Tribes

Stick out right hand, shake firmly, “Hi, my name is Scyller and I like black coffee, have a scrappy gutter dog, and have lived in every time zone in the United States.”

Again… Stick out right hand, shake firmly, “Hi, my name is Scyller and I like black coffee, have a scrappy gutter dog, and have lived in every time zone in the United States.”

And again… Stick out right hand, shake firmly, “Hi, my name is Scyller and I like black coffee, have a scrappy gutter dog, and have lived in every time zone in the United States.”

That is what moving felt like after a while. To be fair, my friend Madaline pointed that out to me in one of our many intercontinental phone calls. Introducing one self at parties, networking events, socials, and work functions could not be more rote.

Adventuresome living has its advantages, but after a while, even constant movement becomes routine. For the first time in quite a while, I live in one place. The addresses on my driver’s license, truck registration, and utility bills all match.

But what about friends- real friends, not just acquaintances? Finding one’s Tribe while on the move, for me, never proved easy. Generally, it took me about 18 months before I found people with whom I shared values, interests, and ideas regarding a good time. By that time I already started packing my bags for the next adventure preparing to move.

Friends, in no way do I ask for your sympathy. I moved every time of my own volition and enjoyed every place I lived. What I can say, though, is that having your Tribe makes life considerably more fun.

Last fall my schedule slowed down a bit and I scouted around for groups with whom to identify. I still needed my weekends for research and travel. Thus, I had no interest in adopting a weekend warrior mantle. Nor did I have any interest in joining a cross-fit cult.

What I really wanted involved interesting conversations, no requirement to spend money or drink (unless I wanted to in which case I did not want any judgment heaped upon me), and like minded people who valued books, coffee, and timeliness.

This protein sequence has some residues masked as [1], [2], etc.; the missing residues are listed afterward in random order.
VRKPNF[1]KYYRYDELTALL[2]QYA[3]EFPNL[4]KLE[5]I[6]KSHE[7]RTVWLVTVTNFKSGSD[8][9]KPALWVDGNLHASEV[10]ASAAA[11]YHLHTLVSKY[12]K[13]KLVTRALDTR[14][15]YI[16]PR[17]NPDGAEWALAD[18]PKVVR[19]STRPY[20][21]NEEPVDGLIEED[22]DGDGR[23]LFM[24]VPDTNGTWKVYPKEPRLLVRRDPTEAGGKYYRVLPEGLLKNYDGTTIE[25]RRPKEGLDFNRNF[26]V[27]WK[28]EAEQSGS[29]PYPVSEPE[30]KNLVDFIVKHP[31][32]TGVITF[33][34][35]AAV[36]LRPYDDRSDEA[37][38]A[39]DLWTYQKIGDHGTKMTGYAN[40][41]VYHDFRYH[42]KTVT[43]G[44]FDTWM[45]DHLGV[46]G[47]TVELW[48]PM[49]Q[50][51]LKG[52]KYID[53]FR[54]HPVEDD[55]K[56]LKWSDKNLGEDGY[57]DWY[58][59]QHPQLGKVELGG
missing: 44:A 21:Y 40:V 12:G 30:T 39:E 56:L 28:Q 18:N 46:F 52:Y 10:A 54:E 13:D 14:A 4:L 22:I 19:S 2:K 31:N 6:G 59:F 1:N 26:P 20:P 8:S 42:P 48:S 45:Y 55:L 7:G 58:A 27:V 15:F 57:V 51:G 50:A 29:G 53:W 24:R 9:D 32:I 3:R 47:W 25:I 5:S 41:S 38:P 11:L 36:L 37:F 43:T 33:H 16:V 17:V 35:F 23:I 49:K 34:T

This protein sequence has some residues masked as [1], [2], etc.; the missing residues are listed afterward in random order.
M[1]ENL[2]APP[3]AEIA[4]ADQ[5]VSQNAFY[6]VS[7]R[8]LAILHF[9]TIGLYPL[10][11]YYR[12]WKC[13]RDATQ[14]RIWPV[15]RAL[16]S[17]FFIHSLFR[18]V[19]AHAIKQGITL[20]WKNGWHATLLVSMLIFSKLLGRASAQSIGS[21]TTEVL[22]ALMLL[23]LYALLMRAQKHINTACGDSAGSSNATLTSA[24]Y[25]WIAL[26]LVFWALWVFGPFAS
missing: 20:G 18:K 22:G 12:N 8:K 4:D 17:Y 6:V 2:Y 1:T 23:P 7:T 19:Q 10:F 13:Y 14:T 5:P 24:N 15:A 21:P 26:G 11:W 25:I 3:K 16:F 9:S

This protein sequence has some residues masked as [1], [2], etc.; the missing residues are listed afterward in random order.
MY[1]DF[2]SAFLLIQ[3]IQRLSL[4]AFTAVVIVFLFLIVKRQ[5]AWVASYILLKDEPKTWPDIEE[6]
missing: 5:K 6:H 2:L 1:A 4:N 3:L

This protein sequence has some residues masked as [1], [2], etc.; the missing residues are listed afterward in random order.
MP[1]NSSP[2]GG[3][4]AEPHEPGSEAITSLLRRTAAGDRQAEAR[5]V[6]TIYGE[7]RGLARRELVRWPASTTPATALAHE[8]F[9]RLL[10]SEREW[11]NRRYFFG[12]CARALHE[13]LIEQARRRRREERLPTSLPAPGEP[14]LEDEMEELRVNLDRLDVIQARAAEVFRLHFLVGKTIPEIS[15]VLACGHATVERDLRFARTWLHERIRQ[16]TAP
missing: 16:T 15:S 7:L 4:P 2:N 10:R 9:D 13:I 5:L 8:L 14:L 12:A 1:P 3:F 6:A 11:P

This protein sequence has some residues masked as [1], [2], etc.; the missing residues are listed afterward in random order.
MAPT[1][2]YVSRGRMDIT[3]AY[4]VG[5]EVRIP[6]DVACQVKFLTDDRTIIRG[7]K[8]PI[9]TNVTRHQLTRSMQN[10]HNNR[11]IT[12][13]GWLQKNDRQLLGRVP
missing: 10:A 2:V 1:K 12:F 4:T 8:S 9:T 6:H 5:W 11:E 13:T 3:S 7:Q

This year marks the second year of our book club. Last fall and lacking all creativity, I denominated the group, GGE Book Club. I invited everyone (undergraduates, graduate students, faculty, and staff) in the Geology and Geological Engineering Department and kicked off with a book on the Anthropocene.

My parameters for choosing books:

  • Books must be of or relating in some way to earth sciences;
  • Authors and scientists must be chromosomally balanced;
  • Books need to be easily read in about a month (except the summer book, which was considerably longer and worth it on every count);

We meet every week at a local coffee house – that also serves beer and wine. Group members arrive in various states of stress, duress, and dress. While I have a list of books taking us out to 2030, if someone has a book they would like read, they have the privilege of leading the group for the month.

Our current coffee house has a living room set up on the mezzanine. We cloister around the tiny coffee table with our books and repaste while trying not to knock drinks off with sweeping gesticulation.

This past month with so many members traveling, we put the club on hiatus until the start of term. Eventually, we will all move on to the next adventure. But for now, I look forward to settling in with my Tribe again.

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